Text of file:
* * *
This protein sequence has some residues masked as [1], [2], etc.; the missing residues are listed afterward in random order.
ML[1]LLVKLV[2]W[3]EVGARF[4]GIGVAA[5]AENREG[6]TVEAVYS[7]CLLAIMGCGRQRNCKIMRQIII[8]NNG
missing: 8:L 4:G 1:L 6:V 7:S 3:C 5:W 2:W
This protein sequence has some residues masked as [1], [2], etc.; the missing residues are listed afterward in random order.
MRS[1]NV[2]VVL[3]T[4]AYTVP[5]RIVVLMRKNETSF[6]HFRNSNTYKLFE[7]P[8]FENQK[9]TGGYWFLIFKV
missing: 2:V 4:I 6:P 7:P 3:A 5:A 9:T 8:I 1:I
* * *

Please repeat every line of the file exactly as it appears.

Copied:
This protein sequence has some residues masked as [1], [2], etc.; the missing residues are listed afterward in random order.
ML[1]LLVKLV[2]W[3]EVGARF[4]GIGVAA[5]AENREG[6]TVEAVYS[7]CLLAIMGCGRQRNCKIMRQIII[8]NNG
missing: 8:L 4:G 1:L 6:V 7:S 3:C 5:W 2:W
This protein sequence has some residues masked as [1], [2], etc.; the missing residues are listed afterward in random order.
MRS[1]NV[2]VVL[3]T[4]AYTVP[5]RIVVLMRKNETSF[6]HFRNSNTYKLFE[7]P[8]FENQK[9]TGGYWFLIFKV
missing: 2:V 4:I 6:P 7:P 3:A 5:A 9:T 8:I 1:I